- Can you have too many relationships with introducers? (part 1)
- How To Integrate Continuous Improvement Into Your Organization’s Culture And Daily Activities
- Identify The Strengths Of Your Services And Where Improvements Can Be Leveraged
- How To Succeed In A Continually Changing And Unstructured Workplace
- 6 tips to get back in touch with an old colleague
- Paving the Last Mile of Big Data Analytics
- Important Considerations For An Organizational Restructuring
- Elevator Speech 2.0 = Elevator Dialogue
- 4 ways to qualify a lead
- Is the Trusted Advisor Still Trusted?
PwC European cities’ hotel forecast 2013
January 15, 2013
By Rob Starr, Content Manager, Big4.com
According to PwC’s latest European hotel forecast, the hotel sector in most European cities has proved remarkably resilient and in fact many cities thrived during 2012. Four cities are expected to have reached double digit RevPAR growth (in euro terms) in 2012: St Petersburg (14.1%), Dublin (13.9%), Prague (13.1%) and Moscow (12.9%), with almost double digit growth in Berlin (9.6%) and Paris (9.0%).
The forecast leaders in terms of euro currency include: St Petersburg, with expected 7.3% RevPAR growth over 2013; followed by Moscow (5.2%), Paris (5.0%), Frankfurt (3.5%), Berlin (3.2%) and Dublin (3.1%). In local currency terms, Paris is the frontrunner with predicted 5.0% RevPAR growth – followed by St Petersburg (4.8%), Edinburgh (4.0%), Frankfurt (3.5%), Berlin (3.2%) and Dublin (3.1%)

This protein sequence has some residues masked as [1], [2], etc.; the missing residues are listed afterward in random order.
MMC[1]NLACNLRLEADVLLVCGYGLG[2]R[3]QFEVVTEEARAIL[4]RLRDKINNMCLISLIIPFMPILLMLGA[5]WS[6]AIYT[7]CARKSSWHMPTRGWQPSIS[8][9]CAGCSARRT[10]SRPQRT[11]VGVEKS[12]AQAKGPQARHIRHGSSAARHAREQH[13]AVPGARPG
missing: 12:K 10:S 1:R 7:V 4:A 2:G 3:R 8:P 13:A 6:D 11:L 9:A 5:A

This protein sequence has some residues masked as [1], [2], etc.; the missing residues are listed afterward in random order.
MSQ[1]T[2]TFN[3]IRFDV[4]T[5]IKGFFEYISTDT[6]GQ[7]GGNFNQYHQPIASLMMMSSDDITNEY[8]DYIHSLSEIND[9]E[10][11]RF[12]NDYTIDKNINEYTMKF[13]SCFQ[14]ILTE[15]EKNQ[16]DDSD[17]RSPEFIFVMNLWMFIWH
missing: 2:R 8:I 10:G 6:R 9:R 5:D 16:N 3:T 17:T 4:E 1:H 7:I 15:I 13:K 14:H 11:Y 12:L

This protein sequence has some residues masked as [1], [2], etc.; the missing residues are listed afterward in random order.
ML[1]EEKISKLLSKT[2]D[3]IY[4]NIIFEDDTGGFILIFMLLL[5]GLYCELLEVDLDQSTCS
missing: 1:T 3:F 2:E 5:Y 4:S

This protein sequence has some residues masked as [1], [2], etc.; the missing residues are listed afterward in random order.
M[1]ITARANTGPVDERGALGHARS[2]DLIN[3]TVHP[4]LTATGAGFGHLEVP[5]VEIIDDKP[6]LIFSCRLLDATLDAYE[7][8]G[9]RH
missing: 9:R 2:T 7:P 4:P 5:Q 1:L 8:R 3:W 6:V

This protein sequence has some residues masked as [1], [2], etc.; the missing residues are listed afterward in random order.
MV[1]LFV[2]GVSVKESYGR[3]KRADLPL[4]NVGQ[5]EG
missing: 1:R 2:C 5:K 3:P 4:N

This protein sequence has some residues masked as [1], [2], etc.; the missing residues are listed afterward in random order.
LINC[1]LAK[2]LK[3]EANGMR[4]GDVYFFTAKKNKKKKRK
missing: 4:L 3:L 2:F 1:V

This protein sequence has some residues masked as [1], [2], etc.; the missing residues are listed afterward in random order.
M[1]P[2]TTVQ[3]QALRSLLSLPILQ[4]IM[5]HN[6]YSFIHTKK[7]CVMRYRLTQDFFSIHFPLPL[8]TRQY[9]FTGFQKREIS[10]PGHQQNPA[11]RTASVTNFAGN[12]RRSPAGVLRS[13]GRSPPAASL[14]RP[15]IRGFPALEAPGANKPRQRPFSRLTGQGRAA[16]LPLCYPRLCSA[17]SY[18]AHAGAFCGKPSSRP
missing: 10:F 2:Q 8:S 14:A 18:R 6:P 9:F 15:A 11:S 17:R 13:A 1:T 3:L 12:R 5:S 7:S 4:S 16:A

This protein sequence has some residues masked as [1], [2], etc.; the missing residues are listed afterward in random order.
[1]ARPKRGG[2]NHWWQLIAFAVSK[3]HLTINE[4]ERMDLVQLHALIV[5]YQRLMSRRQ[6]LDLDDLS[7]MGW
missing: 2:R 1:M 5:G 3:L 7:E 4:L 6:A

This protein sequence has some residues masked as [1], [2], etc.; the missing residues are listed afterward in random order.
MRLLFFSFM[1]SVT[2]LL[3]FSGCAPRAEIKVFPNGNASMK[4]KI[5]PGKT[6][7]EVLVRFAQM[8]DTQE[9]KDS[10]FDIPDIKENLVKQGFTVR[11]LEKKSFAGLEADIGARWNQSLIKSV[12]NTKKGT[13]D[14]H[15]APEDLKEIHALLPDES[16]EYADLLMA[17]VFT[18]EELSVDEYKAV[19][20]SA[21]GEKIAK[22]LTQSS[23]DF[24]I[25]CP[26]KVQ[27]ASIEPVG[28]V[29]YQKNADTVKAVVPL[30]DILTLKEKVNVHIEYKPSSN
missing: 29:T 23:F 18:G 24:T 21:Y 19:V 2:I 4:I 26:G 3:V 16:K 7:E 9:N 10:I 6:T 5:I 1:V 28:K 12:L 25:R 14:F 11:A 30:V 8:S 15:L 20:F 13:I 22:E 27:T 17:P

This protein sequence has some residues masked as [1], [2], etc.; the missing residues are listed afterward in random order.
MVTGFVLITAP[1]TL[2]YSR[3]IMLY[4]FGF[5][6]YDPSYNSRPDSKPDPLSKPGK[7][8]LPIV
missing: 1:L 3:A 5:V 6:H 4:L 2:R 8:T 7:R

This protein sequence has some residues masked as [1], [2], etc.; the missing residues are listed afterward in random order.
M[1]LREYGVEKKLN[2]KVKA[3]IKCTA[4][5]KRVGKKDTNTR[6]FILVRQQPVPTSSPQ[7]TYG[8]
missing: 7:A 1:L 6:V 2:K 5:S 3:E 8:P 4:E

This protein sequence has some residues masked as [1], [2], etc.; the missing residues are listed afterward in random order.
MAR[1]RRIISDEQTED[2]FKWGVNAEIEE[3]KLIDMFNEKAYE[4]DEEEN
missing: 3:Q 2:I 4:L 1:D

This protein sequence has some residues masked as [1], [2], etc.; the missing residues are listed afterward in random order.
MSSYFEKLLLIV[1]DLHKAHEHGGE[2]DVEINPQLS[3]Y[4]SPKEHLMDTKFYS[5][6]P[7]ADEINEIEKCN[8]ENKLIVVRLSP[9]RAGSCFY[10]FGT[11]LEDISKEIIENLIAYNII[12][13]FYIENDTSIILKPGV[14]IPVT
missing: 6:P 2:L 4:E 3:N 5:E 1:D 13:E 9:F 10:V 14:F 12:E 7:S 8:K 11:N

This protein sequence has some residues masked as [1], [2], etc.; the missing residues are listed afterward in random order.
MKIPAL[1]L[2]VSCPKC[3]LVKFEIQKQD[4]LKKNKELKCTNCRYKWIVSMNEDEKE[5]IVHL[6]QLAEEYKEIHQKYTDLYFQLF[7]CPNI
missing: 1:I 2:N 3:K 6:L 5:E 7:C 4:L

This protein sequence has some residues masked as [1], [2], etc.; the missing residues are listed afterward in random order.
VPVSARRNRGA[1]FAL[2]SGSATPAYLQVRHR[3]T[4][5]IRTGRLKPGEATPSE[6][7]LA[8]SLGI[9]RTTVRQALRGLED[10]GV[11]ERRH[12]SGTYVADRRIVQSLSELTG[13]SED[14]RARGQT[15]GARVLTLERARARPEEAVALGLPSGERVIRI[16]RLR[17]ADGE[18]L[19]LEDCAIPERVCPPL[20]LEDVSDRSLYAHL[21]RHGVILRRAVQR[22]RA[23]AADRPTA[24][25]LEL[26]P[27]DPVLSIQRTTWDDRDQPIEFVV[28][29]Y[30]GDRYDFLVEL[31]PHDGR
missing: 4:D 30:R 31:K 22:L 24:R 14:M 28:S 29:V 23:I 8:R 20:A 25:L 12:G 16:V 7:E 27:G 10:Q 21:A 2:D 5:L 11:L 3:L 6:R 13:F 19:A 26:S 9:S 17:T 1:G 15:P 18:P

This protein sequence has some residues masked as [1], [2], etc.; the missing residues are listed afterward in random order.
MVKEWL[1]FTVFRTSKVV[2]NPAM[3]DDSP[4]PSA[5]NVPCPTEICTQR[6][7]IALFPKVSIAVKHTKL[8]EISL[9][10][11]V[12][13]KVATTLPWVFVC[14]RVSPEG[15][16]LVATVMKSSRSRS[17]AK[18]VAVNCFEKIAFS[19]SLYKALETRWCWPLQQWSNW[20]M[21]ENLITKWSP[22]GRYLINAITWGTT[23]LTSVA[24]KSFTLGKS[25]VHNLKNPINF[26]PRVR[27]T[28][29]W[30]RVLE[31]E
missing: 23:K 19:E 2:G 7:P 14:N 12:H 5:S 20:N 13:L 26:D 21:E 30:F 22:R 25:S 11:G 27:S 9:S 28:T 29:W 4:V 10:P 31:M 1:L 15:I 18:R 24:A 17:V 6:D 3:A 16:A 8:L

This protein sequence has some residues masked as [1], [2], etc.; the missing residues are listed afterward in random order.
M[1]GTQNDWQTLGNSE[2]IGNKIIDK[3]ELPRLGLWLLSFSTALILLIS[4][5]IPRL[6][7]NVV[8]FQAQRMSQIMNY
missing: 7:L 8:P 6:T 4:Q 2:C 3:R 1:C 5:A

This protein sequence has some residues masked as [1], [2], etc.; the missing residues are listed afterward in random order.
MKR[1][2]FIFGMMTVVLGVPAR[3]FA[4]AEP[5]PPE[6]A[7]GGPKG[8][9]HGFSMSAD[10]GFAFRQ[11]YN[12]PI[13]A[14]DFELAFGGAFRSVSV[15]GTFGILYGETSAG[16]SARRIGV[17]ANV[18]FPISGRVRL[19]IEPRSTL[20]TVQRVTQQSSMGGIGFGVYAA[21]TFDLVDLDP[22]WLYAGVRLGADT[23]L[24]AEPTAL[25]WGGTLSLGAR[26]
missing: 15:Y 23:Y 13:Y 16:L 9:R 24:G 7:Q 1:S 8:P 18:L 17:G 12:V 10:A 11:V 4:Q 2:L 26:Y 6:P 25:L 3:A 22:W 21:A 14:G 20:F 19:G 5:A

Looking to 2013, the hotel sector faces a more challenging landscape and growth is expected to slow due to the prolonged economic downturn. Some cities are however expected to show robust RevPAR growth. These include Paris, St Petersburg and Edinburgh and more modest increases should be seen in Frankfurt, Berlin, Moscow and Dublin. But no double digit gains are expected in any of the 19 cities analysed in the report.
Robert Milburn, hospitality & leisure leader at PwC, said:
“A return to a steady state of economic growth is not likely in the short term and the hotel industry has to adapt to this ‘new normal’ as well as to new trends and challenges facing the sector. Our 2013 forecast depends largely on how the eurozone crisis evolves. Whilst currently we expect steady growth in many cities, if the crisis escalates, we may see even less promising results for the hotel industry.
“2013 may be largely about the economy but it will also be about seizing the opportunities created by past investment, a clear strategy and skilful management.”